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Becoming the Sugarplum Fairy

By: Bryony Kildare
Published By: Blushing Press
Copyright: ©2015 by Blushing Books® and Bryony Kildare
10 Chapters / 39,266 Words
Heat Level:
4.5 Out Of 5 (4.5 on 4)   |  Write a review
Price:
$4.99

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When Bess Leighton lands the part of the Sugarplum Fairy in an original choreography by the renowned Soren Falk, she's overjoyed at what it could mean for her career. The stern, demanding Soren has had a legendary career, and dancing for him is the greatest honor in the ballet company. Soren demands that Bess spend three weeks in November training with him at his chalet in Vermont before rehearsals begin, and she readily agrees.

But on her first night in Vermont, Bess learns that Soren has a stern hand with his dancers, and is all too happy to put her over his knee for a hard, bare-bottomed spanking. When he discovers her deep erotic pleasure in being mastered, the aristocratic Soren decides to train her into the perfect, proper lady with strictly-enforced rules and etiquette and plenty of old-fashioned discipline. But neither expects the deep emotional connection that blossoms between them as the snow flies outside.

When they return to Seattle to begin rehearsals, Soren wants to keep their relationship a secret, and Bess can't shake the powerful need she has to be his in all ways. She performs her role in the ballet brilliantly, but all the time she's becoming more and more lost and unhappy in her desire for Soren. Can Soren accept the gift she's offering, or will their new love be as fleeting as the sparkle and shine of a Christmas ballet?

SH on 12/17/2015 06:46am
This was a very good read and the ballet aspect was so interesting. I'm not sure I liked Soren, I found him selfish in the worst way, but he did eventually redeem himself. Bess, was sweet and when she committed to something she gave 100 percent whether it was work or love. She finally gets everything she wanted by the end.
SH on 12/17/2015 06:46am
This was a very good read and the ballet aspect was so interesting. I'm not sure I liked Soren, I found him selfish in the worst way, but he did eventually redeem himself. Bess, was sweet and when she committed to something she gave 100 percent whether it was work or love. She finally gets everything she wanted by the end.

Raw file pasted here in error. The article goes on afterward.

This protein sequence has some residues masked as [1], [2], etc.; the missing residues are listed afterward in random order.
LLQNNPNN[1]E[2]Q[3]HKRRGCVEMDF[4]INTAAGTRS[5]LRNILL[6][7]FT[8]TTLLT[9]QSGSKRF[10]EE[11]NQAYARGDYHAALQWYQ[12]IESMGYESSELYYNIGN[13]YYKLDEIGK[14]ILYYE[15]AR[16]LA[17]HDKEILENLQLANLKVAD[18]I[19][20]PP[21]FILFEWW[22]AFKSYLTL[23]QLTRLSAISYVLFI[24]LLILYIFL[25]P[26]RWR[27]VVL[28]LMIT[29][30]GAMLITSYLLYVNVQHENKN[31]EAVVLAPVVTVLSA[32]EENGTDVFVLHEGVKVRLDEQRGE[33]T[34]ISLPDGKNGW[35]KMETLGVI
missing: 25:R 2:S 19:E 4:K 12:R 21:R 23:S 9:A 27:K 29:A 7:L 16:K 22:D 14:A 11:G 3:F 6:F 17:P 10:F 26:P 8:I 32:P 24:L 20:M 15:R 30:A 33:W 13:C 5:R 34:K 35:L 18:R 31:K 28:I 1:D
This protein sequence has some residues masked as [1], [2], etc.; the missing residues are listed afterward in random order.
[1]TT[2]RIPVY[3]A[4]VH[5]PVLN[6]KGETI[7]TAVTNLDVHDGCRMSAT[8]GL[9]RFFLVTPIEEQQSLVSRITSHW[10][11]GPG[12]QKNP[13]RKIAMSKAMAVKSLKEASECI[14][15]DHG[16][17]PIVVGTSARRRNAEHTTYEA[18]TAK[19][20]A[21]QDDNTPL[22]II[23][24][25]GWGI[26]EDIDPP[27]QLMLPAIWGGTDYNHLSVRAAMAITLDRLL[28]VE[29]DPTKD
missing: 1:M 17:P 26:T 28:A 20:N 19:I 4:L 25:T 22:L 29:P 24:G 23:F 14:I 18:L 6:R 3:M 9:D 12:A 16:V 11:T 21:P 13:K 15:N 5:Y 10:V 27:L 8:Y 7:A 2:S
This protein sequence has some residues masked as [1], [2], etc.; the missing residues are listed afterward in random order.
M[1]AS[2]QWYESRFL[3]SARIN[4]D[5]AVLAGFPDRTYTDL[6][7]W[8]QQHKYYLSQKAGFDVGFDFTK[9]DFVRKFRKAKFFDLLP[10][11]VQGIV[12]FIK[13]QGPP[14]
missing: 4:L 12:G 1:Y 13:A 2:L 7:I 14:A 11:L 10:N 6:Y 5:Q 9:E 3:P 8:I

Cassandra on 12/11/2015 10:14pm
I have to admit I approached this one with trepidation, and had to overcome a personal (and admittedly irrational) prejudice against ballet and anything ballet-adjacent in order to enjoy Becoming the Sugarplum Fairy. If it wasn't a Bryony Kildare story, I probably wouldn't have bought it—but I'm so glad I did, because it's a perfect Christmas treat. One of the things I appreciate about Bryony Kildare's romances is that the heroes get actual character development; even though they're unambiguously the take-charge "alpha males" endemic to this genre, they are still written as human beings with flaws and the capacity for growth. We definitely get that with Soren, which is nice. He freaked me out at first; especially in the first part of the story Soren is SO cold and struck me as SO MEAN...but by the end I was all, "aww, Soren." And it wasn't a jarring leap from "hero-is-a-jerk-oops-the-story's-almost-over-better-make-him-seem-likable." It was a subtle evolution, and reflected the growing trust and devotion between Bess and Soren. "Becoming the Sugarplum Fairy" is exactly the right amount of sweet with just enough darkness to keep it from being cloying.
Cassandra on 12/11/2015 10:14pm
"I have to admit I approached this one with trepidation, and had to overcome a personal (and admittedly irrational) prejudice against ballet and anything ballet-adjacent in order to enjoy Becoming the Sugarplum Fairy. If it wasn't a Bryony Kildare story, I probably wouldn't have bought itbut I'm so glad I did, because it's a perfect Christmas treat. One of the things I appreciate about Bryony Kildare's romances is that the heroes get actual character development; even though they're unambiguously the take-charge ""alpha males"" endemic to this genre, they are still written as human beings with flaws and the capacity for growth. We definitely get that with Soren, which is nice. He freaked me out at first; especially in the first part of the story Soren is SO cold and struck me as SO MEAN...but by the end I was all, ""aww, Soren."" And it wasn't a jarring leap from ""hero-is-a-jerk-oops-the-story's-almost-over-better-make-him-seem-likable."" It was a subtle evolution, and reflected the growing trust and devotion between Bess and Soren. ""Becoming the Sugarplum Fairy"" is exactly the right amount of sweet with just enough darkness to keep it from being cloying. "

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